Will I read Staveley's future novels? Probably. He is a promising writer. But for me, The Chronicle of the Unhewn Throne ended on a disappointing note....more
The Providence of Fire: A Frenzy of Hand-Spreading. (Seriously, how did Staveley's editor not pick up on the constant hand-spreading? It happened at lThe Providence of Fire: A Frenzy of Hand-Spreading. (Seriously, how did Staveley's editor not pick up on the constant hand-spreading? It happened at least every three pages!)
An enjoyable book that is nevertheless overshadowed by its predecessor, The Emperor's Blades. I was pleasantly surprised by the introduction of (view spoiler)[Gwenna (hide spoiler)] as a POV character. Valyn remained the most arresting of the Malkeenian siblings; I followed his relentless descent into darkness with fascination, pity, and sadness. I had a difficult time relating to Kaden, who, (view spoiler)[having mastered the vaniate, showed very little emotion throughout (hide spoiler)]. Adare continued to annoy the bajesus out of me with her inexplicable, air-headed decision-making....more
Seriously, someone's spreading their hands every five pages. It's Brian Staveley's go-to dialogue actioThe Emperor's Blades: A Saga of Hand-Spreading.
Seriously, someone's spreading their hands every five pages. It's Brian Staveley's go-to dialogue action.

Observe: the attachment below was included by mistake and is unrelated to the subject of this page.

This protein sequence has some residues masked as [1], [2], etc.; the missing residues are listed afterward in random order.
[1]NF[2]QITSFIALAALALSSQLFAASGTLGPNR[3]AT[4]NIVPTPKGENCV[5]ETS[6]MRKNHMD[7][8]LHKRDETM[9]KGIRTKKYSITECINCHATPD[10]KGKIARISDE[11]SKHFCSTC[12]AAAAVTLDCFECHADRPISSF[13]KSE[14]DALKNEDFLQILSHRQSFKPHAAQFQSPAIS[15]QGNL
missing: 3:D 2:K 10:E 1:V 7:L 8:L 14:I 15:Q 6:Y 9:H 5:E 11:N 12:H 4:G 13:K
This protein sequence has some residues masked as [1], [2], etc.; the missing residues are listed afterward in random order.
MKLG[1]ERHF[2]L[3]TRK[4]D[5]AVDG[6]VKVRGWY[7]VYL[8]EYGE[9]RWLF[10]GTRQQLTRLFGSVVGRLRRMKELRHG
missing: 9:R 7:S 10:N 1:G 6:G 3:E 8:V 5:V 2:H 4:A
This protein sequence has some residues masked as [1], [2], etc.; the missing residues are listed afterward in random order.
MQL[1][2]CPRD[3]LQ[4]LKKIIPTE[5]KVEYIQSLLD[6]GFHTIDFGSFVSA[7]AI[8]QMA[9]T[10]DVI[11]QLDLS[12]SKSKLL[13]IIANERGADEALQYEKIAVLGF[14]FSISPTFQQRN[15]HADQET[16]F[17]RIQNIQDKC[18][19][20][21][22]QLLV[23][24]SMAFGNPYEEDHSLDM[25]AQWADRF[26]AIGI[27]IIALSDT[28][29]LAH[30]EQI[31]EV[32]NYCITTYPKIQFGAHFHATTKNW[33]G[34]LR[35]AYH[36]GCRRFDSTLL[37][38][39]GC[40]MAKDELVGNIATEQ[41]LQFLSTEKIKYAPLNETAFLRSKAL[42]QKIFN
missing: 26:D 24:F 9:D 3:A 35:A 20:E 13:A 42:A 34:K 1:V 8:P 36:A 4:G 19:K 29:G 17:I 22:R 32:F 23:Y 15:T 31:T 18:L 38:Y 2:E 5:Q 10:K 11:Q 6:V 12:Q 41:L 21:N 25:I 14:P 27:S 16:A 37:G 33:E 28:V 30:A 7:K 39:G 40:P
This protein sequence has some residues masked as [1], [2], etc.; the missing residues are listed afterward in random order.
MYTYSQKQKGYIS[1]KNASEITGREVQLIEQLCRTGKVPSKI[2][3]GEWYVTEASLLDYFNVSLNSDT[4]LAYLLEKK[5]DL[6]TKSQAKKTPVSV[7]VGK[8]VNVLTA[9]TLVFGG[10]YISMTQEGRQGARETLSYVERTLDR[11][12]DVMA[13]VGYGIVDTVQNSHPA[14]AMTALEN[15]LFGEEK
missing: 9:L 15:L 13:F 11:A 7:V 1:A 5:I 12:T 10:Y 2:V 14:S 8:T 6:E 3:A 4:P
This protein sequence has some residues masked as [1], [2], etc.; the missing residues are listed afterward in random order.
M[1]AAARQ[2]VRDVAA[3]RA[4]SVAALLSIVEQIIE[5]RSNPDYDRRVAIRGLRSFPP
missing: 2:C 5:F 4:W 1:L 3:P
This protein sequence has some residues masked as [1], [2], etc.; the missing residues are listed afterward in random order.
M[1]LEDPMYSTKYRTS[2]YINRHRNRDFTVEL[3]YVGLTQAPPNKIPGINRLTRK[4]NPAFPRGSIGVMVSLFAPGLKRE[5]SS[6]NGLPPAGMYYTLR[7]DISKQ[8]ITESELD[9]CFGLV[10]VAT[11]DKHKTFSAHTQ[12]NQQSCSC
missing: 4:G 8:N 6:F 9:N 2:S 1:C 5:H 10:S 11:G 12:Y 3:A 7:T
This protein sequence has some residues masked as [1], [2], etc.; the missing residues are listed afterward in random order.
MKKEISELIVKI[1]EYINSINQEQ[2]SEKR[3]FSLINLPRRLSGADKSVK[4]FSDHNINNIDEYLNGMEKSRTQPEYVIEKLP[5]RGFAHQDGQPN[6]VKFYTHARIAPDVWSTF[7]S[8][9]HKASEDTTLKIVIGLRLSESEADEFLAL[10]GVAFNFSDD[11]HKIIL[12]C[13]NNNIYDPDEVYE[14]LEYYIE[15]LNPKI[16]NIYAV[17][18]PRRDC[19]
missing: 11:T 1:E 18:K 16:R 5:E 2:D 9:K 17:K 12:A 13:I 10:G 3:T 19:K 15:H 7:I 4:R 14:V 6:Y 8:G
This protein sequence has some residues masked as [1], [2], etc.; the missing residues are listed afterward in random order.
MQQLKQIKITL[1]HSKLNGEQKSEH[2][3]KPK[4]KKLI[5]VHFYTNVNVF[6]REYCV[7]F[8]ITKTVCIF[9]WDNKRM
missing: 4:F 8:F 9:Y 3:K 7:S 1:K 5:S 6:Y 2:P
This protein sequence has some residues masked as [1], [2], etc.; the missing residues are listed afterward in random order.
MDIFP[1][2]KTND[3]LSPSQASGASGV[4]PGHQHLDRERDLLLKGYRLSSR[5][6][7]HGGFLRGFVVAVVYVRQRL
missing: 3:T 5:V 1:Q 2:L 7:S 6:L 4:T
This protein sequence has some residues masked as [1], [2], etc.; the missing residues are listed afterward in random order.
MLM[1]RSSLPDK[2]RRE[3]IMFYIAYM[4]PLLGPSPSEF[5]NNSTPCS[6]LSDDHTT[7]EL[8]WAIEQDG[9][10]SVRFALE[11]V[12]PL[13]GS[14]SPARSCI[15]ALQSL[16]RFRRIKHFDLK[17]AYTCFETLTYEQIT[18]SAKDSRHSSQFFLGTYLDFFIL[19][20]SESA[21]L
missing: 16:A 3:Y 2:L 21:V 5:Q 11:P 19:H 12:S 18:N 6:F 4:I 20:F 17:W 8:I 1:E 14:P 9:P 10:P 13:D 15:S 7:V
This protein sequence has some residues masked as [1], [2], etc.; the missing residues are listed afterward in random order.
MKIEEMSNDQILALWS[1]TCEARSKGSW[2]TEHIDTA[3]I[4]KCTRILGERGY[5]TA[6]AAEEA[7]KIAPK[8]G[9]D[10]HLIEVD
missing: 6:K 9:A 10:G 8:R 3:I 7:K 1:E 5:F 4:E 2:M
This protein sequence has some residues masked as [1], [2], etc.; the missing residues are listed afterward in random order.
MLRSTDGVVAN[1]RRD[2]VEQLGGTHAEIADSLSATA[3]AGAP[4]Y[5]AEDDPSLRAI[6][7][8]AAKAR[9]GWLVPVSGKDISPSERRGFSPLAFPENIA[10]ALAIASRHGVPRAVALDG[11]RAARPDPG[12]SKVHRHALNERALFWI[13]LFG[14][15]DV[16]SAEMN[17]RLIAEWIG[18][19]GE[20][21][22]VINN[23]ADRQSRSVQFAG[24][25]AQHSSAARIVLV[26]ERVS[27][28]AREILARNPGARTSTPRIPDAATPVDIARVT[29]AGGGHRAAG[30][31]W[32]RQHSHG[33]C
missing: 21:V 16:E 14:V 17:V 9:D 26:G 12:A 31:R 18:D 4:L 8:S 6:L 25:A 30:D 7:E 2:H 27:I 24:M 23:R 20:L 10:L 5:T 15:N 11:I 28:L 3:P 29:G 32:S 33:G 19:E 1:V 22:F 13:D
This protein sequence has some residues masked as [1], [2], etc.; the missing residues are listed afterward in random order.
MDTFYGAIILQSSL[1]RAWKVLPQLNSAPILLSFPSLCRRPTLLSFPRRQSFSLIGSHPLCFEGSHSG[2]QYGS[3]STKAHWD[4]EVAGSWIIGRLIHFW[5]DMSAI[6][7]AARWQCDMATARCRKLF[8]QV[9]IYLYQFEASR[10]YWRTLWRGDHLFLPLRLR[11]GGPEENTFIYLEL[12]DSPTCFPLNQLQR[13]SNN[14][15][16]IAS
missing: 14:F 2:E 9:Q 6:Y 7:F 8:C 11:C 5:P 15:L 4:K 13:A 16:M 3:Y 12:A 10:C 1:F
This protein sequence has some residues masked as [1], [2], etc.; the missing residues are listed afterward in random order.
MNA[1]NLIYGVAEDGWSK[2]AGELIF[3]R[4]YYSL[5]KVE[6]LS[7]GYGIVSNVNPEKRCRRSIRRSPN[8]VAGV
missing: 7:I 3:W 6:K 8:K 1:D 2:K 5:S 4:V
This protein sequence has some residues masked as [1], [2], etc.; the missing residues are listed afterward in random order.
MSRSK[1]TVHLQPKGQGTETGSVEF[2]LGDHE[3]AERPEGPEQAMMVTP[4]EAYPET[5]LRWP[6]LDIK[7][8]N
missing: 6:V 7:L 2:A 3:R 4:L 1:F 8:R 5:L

Nonetheless, this was a very enjoyable book, though not without its flaws -- particularly in the portrayal of some of the women (there is a fridging, their womanly curves are described at length for no reason, there is a lot of threatened sexual violence...)....more
I so wanted to enjoy this book, but unfortunately, it fell flat. As others have noted, the world-building is exquisite, and the Mongolian-inspired setI so wanted to enjoy this book, but unfortunately, it fell flat. As others have noted, the world-building is exquisite, and the Mongolian-inspired setting was a breath of fresh air in a genre rife with white guys in armour battling dragons.
But that's all this book really had going for it. The first 300 pages were an endless slog wherein the characters walked, staggered, roamed, and hiked across plains and over mountains. They fended off comically incompetent assassins on a few occasions, but there was no real sense of danger. The only time I felt any sort of tension was during a subterranean fight with an icky creature near the end of the book (no spoilers, promise).
The characters themselves were bland. Temur seemed to have no direction besides his desire to save the damsel in distress. Samarkar suffered from an irritatingly chronic lack of self-confidence. Besides being a tiger woman, Hrahima didn't have a personality. And I didn't learn enough about Brother Hsiung to care about him.
For the most part, the prose was clunky and unpolished.
There are certain plot threads I'd like to follow to resolution, but I just can't care enough about the overarching plot to bother picking up the next in the series....more
I gave this book three stars, but I don't know if I liked it. It's a difficult book to review. I laughed at parts. I cried at parts. I was baffled byI gave this book three stars, but I don't know if I liked it. It's a difficult book to review. I laughed at parts. I cried at parts. I was baffled by parts. And other parts made perfect sense. There were beautiful turns of phrase in this book. Anakana Schofield is undeniably a talent, but this is by no means an easy read. ...more